"Well," he said, feeling much more at ease, "we had just entered this enormous sumptuous room, gorgeous period furnishings, rugs, paintings, fine bindings, a veritable grand country home." He liked to include his wife in his dreams even if she was not present in all of them, for the thought of his being independent in that other realm might signal desires which were not present in actuality, might put doubts of his loyalty and solidarity in play. The thought that his wife might think he was gallivanting about in his dreams with movie stars and strange women, leading a bachelor existence in effect, might be a disruption to their equilibrium. But in this case, she was indeed in his dream as she often was, although, seeing and recognizing faces was more of a feeling than a direct visual sense.
"You sat in a lovely tapestry chair behind me to my left, and I sat down at an extraordinarily carved harpsichord, fine in-layed woods and an elaborate painting on the inside panel. The keyboard was unusual for it had only brown keys, as if the white and black had melded. They looked and felt like some rare wood which was very odd. Then I began to play. Beautifully. The keyboard took on a strange form in that it extended far to the left of me, seemingly twice the length of a modern piano keyboard, and I was pulling it back and forth like an old typewriter to play the lower chords. There I was playing away, and leaning back on the bench to look out a window to my right. I noticed a statue on the lawn, which made me think it must be of the original owner of this stately home, and this gave me a frisson of nervousness realizing that this was not our house. The statue then came to life. He was a tall bearded man with a cane and a book under his arm. He stepped down from his plinth and walked towards the window. The former statue peered into the house, and began talking, but to whom I couldn't say. Then I noticed two other former statues, at least I felt they were, walking on the lawn. I felt we had just waltzed into this beautiful room and I had the audacity to start playing this rare instrument, and wake up these statues from their statue existence."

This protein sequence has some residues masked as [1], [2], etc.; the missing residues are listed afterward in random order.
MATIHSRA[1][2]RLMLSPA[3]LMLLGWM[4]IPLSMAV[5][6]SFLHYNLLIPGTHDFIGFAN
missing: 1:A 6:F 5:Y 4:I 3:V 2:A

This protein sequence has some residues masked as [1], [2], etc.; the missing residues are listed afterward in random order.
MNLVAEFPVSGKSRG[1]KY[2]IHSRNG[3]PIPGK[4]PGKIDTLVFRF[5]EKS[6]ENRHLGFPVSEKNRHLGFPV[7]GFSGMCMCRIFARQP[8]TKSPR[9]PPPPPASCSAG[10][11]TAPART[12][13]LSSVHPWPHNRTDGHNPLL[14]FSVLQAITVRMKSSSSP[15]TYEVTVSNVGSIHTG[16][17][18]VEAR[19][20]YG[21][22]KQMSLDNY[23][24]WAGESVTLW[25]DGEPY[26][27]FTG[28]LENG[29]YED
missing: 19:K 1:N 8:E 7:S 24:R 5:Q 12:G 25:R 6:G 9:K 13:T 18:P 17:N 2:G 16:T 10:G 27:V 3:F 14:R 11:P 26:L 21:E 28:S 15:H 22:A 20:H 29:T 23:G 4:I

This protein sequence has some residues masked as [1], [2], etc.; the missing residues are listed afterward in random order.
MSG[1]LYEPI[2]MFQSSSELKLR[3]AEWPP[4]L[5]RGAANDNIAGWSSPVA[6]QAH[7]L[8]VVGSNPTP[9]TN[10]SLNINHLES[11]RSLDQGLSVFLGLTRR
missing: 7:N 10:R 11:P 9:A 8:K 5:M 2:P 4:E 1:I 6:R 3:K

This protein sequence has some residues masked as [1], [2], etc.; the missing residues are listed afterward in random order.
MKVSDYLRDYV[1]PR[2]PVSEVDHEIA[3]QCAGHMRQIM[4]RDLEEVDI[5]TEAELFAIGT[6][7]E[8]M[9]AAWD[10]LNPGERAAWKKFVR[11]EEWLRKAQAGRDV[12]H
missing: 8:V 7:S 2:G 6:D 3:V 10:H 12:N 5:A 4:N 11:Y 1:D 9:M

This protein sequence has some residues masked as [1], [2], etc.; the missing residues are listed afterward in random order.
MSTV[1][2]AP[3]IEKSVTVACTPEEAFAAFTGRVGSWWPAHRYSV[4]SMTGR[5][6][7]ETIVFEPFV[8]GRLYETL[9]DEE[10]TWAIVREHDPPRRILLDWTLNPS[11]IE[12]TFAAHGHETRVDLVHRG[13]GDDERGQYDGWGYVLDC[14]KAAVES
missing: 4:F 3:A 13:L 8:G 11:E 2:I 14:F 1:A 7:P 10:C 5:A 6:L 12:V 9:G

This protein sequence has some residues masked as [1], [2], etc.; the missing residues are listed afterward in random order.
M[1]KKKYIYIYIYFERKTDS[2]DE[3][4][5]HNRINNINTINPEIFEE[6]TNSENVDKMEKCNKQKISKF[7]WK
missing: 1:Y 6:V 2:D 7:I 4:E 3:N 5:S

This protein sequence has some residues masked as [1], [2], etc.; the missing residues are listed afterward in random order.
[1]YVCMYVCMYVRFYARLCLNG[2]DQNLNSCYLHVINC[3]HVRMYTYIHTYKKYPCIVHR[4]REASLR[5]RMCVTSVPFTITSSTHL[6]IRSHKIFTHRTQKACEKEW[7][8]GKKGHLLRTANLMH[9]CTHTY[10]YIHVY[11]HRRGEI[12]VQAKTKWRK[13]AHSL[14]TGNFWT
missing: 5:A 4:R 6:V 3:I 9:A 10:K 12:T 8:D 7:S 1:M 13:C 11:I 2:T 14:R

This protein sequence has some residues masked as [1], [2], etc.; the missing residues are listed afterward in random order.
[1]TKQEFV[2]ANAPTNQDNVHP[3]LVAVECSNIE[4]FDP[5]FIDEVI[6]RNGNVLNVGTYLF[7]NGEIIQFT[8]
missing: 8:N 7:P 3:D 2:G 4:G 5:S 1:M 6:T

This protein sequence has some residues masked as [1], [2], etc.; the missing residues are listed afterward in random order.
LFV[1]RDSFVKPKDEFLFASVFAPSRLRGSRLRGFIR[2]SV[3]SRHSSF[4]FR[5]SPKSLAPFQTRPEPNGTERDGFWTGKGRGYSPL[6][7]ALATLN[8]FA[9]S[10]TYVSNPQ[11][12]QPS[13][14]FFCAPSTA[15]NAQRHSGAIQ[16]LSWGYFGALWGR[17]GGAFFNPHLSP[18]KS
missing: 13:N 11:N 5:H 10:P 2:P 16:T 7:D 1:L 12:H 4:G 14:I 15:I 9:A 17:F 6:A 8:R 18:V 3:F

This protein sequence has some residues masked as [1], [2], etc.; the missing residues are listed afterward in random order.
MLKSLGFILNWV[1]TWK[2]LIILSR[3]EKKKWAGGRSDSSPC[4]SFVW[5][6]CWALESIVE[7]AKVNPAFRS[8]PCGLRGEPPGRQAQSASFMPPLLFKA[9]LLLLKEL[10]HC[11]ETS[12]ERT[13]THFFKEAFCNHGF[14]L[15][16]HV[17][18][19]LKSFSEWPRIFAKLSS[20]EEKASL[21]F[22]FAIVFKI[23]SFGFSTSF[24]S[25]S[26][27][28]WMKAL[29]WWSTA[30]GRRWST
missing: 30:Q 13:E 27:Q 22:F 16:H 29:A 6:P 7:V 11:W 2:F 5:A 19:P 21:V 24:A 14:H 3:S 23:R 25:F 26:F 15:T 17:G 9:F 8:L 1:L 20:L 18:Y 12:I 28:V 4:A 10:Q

"And then what happened?"
"A stately women appeared in the entrance to the room and approached the harpsichord, bending over slightly and leaning on the edge. I didn't feel she was angry though."
"And . . ." she probed.
"I woke up," he said.
After a pause, he resumed, "It just hit me how quiet dreams are. 'As quiet as a dream' would be a good expression don't you think? Do you hear in your dreams"
"Yes, I think I do," she said, "or at least the mental equivalent of sound. But that is a fascinating dream."
"I know, where did that one come from? Sometimes I think I must be dipping into other people's dreams." It was only later that night while looking through his bookshelves, and coming across a paperback collection of J. G. Ballard's best science fiction stories and looking at the contents page seeing The Garden of Time, that he thought there might be a slight connection. But he hadn't read the story for years. And he had dreamed the dream before coming across the paperback. It was one of those moments when he realised how much the unconscious mind was working away like the proverbial mysterious individual behind the curtain.
They both sat drinking their tea while Hugh propped his little front legs on the kitchen table and wagged his tail against Amelia's ribs, oblivious to the uncertainty of his fate and the strange inner nature of humans.
© ralph patrick mackay